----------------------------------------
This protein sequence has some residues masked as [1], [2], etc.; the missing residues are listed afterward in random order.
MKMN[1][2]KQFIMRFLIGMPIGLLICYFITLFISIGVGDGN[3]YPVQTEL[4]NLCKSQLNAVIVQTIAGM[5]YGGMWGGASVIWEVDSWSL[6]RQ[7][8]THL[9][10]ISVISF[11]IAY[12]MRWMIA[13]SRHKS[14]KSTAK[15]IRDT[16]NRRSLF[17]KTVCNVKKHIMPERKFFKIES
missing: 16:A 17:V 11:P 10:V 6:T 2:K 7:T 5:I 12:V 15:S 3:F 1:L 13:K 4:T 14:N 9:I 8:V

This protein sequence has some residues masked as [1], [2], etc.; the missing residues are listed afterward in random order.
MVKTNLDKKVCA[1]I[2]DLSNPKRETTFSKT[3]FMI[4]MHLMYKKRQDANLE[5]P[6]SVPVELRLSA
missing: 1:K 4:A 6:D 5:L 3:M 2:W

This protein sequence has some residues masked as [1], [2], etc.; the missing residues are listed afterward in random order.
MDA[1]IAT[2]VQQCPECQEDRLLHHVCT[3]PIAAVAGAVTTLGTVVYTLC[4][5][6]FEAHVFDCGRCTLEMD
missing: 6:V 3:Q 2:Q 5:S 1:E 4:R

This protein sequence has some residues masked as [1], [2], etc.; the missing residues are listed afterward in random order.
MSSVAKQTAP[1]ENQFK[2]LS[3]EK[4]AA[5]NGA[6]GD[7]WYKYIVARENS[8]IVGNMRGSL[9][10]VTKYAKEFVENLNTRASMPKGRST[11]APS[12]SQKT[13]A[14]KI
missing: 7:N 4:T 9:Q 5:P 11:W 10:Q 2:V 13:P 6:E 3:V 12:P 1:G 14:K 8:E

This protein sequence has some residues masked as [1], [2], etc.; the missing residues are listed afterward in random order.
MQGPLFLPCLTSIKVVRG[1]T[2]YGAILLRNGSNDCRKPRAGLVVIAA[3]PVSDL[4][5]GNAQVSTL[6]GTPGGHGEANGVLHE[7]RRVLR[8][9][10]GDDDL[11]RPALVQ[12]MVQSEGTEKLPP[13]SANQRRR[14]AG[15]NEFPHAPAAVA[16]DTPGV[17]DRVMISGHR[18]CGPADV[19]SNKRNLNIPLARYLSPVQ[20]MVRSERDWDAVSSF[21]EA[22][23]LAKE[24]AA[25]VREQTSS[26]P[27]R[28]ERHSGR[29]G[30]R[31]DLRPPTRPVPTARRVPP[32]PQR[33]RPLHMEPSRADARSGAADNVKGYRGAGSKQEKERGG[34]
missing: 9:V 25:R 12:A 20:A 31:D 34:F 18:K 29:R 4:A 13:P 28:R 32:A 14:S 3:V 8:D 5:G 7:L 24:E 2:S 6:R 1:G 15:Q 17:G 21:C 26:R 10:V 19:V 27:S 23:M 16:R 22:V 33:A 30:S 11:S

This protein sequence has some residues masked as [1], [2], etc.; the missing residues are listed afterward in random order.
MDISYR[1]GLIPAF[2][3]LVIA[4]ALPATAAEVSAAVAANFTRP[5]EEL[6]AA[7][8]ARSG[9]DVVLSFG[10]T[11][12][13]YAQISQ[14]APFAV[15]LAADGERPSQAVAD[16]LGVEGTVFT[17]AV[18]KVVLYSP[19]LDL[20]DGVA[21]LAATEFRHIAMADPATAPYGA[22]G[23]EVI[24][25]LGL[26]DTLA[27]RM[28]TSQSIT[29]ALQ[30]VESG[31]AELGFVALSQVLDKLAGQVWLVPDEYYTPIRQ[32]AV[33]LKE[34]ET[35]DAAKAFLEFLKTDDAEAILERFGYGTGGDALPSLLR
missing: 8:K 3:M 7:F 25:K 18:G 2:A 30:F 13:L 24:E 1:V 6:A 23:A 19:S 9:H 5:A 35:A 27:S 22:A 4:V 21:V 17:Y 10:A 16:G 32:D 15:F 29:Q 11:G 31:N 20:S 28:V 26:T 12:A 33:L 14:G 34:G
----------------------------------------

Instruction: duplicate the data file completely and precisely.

This protein sequence has some residues masked as [1], [2], etc.; the missing residues are listed afterward in random order.
MKMN[1][2]KQFIMRFLIGMPIGLLICYFITLFISIGVGDGN[3]YPVQTEL[4]NLCKSQLNAVIVQTIAGM[5]YGGMWGGASVIWEVDSWSL[6]RQ[7][8]THL[9][10]ISVISF[11]IAY[12]MRWMIA[13]SRHKS[14]KSTAK[15]IRDT[16]NRRSLF[17]KTVCNVKKHIMPERKFFKIES
missing: 16:A 17:V 11:P 10:V 6:T 2:K 7:T 5:I 12:V 15:S 3:F 1:L 13:K 4:T 14:N 9:I 8:V

This protein sequence has some residues masked as [1], [2], etc.; the missing residues are listed afterward in random order.
MVKTNLDKKVCA[1]I[2]DLSNPKRETTFSKT[3]FMI[4]MHLMYKKRQDANLE[5]P[6]SVPVELRLSA
missing: 1:K 4:A 6:D 5:L 3:M 2:W

This protein sequence has some residues masked as [1], [2], etc.; the missing residues are listed afterward in random order.
MDA[1]IAT[2]VQQCPECQEDRLLHHVCT[3]PIAAVAGAVTTLGTVVYTLC[4][5][6]FEAHVFDCGRCTLEMD
missing: 6:V 3:Q 2:Q 5:S 1:E 4:R

This protein sequence has some residues masked as [1], [2], etc.; the missing residues are listed afterward in random order.
MSSVAKQTAP[1]ENQFK[2]LS[3]EK[4]AA[5]NGA[6]GD[7]WYKYIVARENS[8]IVGNMRGSL[9][10]VTKYAKEFVENLNTRASMPKGRST[11]APS[12]SQKT[13]A[14]KI
missing: 7:N 4:T 9:Q 5:P 11:W 10:Q 2:V 13:P 6:E 3:V 12:P 1:G 14:K 8:E

This protein sequence has some residues masked as [1], [2], etc.; the missing residues are listed afterward in random order.
MQGPLFLPCLTSIKVVRG[1]T[2]YGAILLRNGSNDCRKPRAGLVVIAA[3]PVSDL[4][5]GNAQVSTL[6]GTPGGHGEANGVLHE[7]RRVLR[8][9][10]GDDDL[11]RPALVQ[12]MVQSEGTEKLPP[13]SANQRRR[14]AG[15]NEFPHAPAAVA[16]DTPGV[17]DRVMISGHR[18]CGPADV[19]SNKRNLNIPLARYLSPVQ[20]MVRSERDWDAVSSF[21]EA[22][23]LAKE[24]AA[25]VREQTSS[26]P[27]R[28]ERHSGR[29]G[30]R[31]DLRPPTRPVPTARRVPP[32]PQR[33]RPLHMEPSRADARSGAADNVKGYRGAGSKQEKERGG[34]
missing: 9:V 25:R 12:A 20:A 31:D 34:F 18:K 29:R 4:A 13:P 28:R 32:A 14:S 3:V 8:D 5:G 7:L 24:E 2:S 6:R 1:G 15:Q 17:G 21:C 26:R 10:V 19:V 27:S 23:M 16:R 22:V 33:A 30:S 11:S

This protein sequence has some residues masked as [1], [2], etc.; the missing residues are listed afterward in random order.
MDISYR[1]GLIPAF[2][3]LVIA[4]ALPATAAEVSAAVAANFTRP[5]EEL[6]AA[7][8]ARSG[9]DVVLSFG[10]T[11][12][13]YAQISQ[14]APFAV[15]LAADGERPSQAVAD[16]LGVEGTVFT[17]AV[18]KVVLYSP[19]LDL[20]DGVA[21]LAATEFRHIAMADPATAPYGA[22]G[23]EVI[24][25]LGL[26]DTLA[27]RM[28]TSQSIT[29]ALQ[30]VESG[31]AELGFVALSQVLDKLAGQVWLVPDEYYTPIRQ[32]AV[33]LKE[34]ET[35]DAAKAFLEFLKTDDAEAILERFGYGTGGDALPSLLR
missing: 8:K 3:M 7:F 25:K 18:G 2:A 30:F 13:L 24:E 1:V 6:A 23:A 19:S 9:H 5:A 35:A 27:S 22:A 4:V 21:V 17:Y 10:A 16:G 32:D 15:F 29:Q 11:G 31:N 20:S 28:V 26:T 12:A 33:L 14:G 34:G